The asset turnover ratio is a financial metric used to gauge a company's efficiency. Simply calculated by dividing a company's sales by its total assets, this ratio indicates the dollar amount of revenue a company generates for each dollar of assets it owns. The higher the asset turnover ratio is, the more efficient a company is. Conversely, a low asset turnover ratio indicates that a company is failing to efficiently employ its assets to generate sales.
Let's assume Company ABC and Company XYZ are rival big-box retailers. Let's further assume that last year, ABC earned $500,000 in sales and had total assets of $3 million, resulting in an asset turnover ratio of 0.17. This means that for every $1 worth of assets, that company earned just $0.17 in revenues. Contrarily, let's assume Company XYZ earned $500,000 in sales and had total assets of $200,000, resulting in an asset turnover ratio of 2.50. This means that for every $1 worth of assets, XYZ earned $2.50 in revenues--substantially higher than ABC.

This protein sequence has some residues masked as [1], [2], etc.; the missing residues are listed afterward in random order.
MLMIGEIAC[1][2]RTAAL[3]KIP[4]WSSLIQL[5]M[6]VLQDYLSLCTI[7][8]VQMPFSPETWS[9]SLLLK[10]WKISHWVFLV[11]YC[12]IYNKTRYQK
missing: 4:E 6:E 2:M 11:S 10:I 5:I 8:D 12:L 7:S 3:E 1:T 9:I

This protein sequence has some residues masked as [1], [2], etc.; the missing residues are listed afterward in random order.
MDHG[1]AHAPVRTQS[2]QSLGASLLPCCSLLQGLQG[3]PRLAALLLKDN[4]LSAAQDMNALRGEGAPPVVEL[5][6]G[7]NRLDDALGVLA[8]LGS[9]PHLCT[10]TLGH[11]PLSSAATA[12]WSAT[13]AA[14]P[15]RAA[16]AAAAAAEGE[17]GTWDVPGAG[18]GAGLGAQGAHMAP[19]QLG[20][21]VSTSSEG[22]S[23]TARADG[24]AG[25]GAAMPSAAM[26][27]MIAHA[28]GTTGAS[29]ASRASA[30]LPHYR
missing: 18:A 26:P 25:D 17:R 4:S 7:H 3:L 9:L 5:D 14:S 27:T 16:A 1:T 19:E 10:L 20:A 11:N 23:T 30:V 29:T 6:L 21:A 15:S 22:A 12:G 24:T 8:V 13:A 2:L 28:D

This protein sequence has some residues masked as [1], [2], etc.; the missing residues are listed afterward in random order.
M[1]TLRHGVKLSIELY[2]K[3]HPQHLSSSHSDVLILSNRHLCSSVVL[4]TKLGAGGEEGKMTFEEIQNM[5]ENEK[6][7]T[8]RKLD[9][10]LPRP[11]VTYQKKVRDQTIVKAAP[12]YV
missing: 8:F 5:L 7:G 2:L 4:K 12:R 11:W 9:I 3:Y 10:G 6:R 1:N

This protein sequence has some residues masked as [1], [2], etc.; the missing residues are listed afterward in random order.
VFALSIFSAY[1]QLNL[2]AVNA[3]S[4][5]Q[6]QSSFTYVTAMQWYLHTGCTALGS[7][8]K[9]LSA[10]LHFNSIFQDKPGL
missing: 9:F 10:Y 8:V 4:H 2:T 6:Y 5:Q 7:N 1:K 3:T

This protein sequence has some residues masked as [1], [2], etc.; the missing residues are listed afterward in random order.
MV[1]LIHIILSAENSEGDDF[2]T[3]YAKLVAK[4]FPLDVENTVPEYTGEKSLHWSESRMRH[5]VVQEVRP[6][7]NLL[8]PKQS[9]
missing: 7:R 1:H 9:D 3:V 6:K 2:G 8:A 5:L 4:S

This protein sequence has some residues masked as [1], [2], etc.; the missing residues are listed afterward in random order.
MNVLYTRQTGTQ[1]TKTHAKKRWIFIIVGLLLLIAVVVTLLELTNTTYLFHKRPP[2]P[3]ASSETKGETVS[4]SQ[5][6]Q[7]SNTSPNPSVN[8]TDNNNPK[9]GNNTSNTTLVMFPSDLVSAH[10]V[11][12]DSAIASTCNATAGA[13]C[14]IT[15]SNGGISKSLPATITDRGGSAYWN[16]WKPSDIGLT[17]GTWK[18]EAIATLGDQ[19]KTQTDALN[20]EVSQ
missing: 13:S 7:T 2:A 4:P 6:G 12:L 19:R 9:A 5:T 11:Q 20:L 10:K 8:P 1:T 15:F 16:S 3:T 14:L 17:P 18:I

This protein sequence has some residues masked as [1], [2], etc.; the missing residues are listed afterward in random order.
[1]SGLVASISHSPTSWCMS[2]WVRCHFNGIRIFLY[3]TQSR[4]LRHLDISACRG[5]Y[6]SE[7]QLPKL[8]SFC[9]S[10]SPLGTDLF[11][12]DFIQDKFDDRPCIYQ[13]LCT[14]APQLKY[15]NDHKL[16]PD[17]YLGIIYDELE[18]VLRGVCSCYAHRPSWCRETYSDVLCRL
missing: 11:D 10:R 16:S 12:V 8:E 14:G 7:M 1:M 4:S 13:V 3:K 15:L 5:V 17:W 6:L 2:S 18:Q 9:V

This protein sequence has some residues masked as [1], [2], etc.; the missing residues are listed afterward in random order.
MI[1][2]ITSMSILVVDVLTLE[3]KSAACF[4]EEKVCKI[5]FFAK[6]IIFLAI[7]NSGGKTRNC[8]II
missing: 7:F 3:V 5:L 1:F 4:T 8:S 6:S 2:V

A company may attempt to raise a low asset turnover ratio by diligently stocking its shelves with salable items, replenishing inventory only when necessary, and augmenting its hours of operation to increase customer foot traffic and spike sales.